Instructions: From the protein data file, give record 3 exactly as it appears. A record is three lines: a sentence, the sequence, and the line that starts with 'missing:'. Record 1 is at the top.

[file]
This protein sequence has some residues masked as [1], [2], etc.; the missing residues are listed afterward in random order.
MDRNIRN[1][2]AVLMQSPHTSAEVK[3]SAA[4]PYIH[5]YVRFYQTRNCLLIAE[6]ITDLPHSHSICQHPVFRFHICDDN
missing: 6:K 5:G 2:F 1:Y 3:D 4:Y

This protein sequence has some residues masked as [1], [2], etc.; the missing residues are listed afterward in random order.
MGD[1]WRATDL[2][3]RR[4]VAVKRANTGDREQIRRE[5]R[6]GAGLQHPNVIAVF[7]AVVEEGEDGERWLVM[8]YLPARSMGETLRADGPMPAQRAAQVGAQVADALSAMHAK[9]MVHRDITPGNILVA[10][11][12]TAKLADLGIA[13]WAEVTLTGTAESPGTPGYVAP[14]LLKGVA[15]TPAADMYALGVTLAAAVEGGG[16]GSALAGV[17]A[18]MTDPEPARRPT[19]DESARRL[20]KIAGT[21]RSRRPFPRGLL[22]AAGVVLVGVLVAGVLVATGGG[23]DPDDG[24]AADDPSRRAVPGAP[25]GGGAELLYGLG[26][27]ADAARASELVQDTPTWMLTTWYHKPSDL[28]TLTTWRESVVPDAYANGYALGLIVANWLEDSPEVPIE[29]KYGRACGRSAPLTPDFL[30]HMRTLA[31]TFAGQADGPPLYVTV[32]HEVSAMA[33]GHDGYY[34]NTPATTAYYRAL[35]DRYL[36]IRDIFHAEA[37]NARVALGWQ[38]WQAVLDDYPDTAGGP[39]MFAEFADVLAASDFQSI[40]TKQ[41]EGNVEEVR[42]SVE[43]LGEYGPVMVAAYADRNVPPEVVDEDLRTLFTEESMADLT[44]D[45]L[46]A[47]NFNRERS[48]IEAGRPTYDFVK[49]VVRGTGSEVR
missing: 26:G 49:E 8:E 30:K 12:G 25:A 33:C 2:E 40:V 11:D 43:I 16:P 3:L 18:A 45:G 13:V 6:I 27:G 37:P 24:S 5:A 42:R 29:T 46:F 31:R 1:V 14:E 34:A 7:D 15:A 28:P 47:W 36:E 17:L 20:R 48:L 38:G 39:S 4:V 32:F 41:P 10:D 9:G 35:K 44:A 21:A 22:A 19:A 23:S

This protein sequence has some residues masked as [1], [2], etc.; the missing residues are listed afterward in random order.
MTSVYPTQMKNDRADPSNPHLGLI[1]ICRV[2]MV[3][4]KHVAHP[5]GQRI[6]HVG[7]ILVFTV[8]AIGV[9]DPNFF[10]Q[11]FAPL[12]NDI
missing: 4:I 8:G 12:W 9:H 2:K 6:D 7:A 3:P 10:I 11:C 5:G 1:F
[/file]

This protein sequence has some residues masked as [1], [2], etc.; the missing residues are listed afterward in random order.
MTSVYPTQMKNDRADPSNPHLGLI[1]ICRV[2]MV[3][4]KHVAHP[5]GQRI[6]HVG[7]ILVFTV[8]AIGV[9]DPNFF[10]Q[11]FAPL[12]NDI
missing: 4:I 8:G 12:W 9:H 2:K 6:D 7:A 3:P 10:I 11:C 5:G 1:F